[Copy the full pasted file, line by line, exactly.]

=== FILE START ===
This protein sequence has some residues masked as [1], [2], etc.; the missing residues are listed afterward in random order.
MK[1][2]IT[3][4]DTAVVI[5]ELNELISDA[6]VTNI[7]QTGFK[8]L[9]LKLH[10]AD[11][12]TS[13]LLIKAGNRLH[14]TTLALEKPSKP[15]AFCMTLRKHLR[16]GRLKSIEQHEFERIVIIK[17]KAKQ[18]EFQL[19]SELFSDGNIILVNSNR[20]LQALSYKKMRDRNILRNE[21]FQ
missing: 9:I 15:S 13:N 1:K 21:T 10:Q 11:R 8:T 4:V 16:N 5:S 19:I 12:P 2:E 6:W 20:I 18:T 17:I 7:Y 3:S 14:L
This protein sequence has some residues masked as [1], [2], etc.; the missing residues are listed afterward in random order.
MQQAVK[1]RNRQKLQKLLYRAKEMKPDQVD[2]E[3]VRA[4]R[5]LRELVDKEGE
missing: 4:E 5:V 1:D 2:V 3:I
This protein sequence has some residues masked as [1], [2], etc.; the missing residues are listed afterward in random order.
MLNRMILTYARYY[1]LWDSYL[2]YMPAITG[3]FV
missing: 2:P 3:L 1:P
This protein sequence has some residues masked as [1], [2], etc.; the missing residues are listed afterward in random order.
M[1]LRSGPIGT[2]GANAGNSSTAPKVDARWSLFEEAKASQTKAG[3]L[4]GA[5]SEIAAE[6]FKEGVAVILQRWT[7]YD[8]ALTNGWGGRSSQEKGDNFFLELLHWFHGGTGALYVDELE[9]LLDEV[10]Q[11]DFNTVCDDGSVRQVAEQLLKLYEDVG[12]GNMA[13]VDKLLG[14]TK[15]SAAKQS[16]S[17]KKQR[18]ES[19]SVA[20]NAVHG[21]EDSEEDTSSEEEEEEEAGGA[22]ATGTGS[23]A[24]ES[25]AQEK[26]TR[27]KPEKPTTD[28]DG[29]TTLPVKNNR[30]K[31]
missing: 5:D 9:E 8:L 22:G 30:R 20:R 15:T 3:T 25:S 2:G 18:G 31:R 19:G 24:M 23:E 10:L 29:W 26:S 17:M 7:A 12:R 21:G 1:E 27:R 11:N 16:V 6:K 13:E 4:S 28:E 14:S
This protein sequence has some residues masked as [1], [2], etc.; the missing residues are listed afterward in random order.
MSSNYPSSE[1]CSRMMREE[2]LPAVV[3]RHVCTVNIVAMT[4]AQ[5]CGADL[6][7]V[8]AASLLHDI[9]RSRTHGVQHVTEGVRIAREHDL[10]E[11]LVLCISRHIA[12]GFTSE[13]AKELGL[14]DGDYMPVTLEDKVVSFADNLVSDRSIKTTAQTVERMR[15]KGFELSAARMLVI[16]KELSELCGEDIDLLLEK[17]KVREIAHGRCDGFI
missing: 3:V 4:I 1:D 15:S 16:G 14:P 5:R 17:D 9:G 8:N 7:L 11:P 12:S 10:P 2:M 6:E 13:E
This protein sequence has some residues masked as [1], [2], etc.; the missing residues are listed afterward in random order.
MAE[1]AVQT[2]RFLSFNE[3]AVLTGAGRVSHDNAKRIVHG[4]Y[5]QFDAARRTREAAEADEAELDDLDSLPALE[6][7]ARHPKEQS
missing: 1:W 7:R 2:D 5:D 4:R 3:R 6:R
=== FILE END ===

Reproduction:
This protein sequence has some residues masked as [1], [2], etc.; the missing residues are listed afterward in random order.
MK[1][2]IT[3][4]DTAVVI[5]ELNELISDA[6]VTNI[7]QTGFK[8]L[9]LKLH[10]AD[11][12]TS[13]LLIKAGNRLH[14]TTLALEKPSKP[15]AFCMTLRKHLR[16]GRLKSIEQHEFERIVIIK[17]KAKQ[18]EFQL[19]SELFSDGNIILVNSNR[20]LQALSYKKMRDRNILRNE[21]FQ
missing: 9:I 15:S 13:N 1:K 21:T 10:Q 11:R 8:T 4:V 16:N 5:S 19:I 12:P 2:E 6:W 20:I 18:T 17:I 7:Y 3:S 14:L
This protein sequence has some residues masked as [1], [2], etc.; the missing residues are listed afterward in random order.
MQQAVK[1]RNRQKLQKLLYRAKEMKPDQVD[2]E[3]VRA[4]R[5]LRELVDKEGE
missing: 4:E 5:V 1:D 2:V 3:I
This protein sequence has some residues masked as [1], [2], etc.; the missing residues are listed afterward in random order.
MLNRMILTYARYY[1]LWDSYL[2]YMPAITG[3]FV
missing: 2:P 3:L 1:P
This protein sequence has some residues masked as [1], [2], etc.; the missing residues are listed afterward in random order.
M[1]LRSGPIGT[2]GANAGNSSTAPKVDARWSLFEEAKASQTKAG[3]L[4]GA[5]SEIAAE[6]FKEGVAVILQRWT[7]YD[8]ALTNGWGGRSSQEKGDNFFLELLHWFHGGTGALYVDELE[9]LLDEV[10]Q[11]DFNTVCDDGSVRQVAEQLLKLYEDVG[12]GNMA[13]VDKLLG[14]TK[15]SAAKQS[16]S[17]KKQR[18]ES[19]SVA[20]NAVHG[21]EDSEEDTSSEEEEEEEAGGA[22]ATGTGS[23]A[24]ES[25]AQEK[26]TR[27]KPEKPTTD[28]DG[29]TTLPVKNNR[30]K[31]
missing: 5:D 9:E 8:L 22:G 30:R 20:R 15:T 3:T 25:S 2:G 18:G 31:R 19:G 24:M 23:E 10:L 29:W 26:S 17:M 7:A 12:R 21:G 1:E 27:R 11:N 16:V 6:K 13:E 4:S 28:E 14:S
This protein sequence has some residues masked as [1], [2], etc.; the missing residues are listed afterward in random order.
MSSNYPSSE[1]CSRMMREE[2]LPAVV[3]RHVCTVNIVAMT[4]AQ[5]CGADL[6][7]V[8]AASLLHDI[9]RSRTHGVQHVTEGVRIAREHDL[10]E[11]LVLCISRHIA[12]GFTSE[13]AKELGL[14]DGDYMPVTLEDKVVSFADNLVSDRSIKTTAQTVERMR[15]KGFELSAARMLVI[16]KELSELCGEDIDLLLEK[17]KVREIAHGRCDGFI
missing: 3:V 4:I 1:D 15:S 16:G 14:P 5:R 17:D 9:G 8:N 7:L 11:P 12:S 10:P 2:M 6:E 13:E
This protein sequence has some residues masked as [1], [2], etc.; the missing residues are listed afterward in random order.
MAE[1]AVQT[2]RFLSFNE[3]AVLTGAGRVSHDNAKRIVHG[4]Y[5]QFDAARRTREAAEADEAELDDLDSLPALE[6][7]ARHPKEQS
missing: 1:W 7:R 2:D 5:D 4:R 3:R 6:R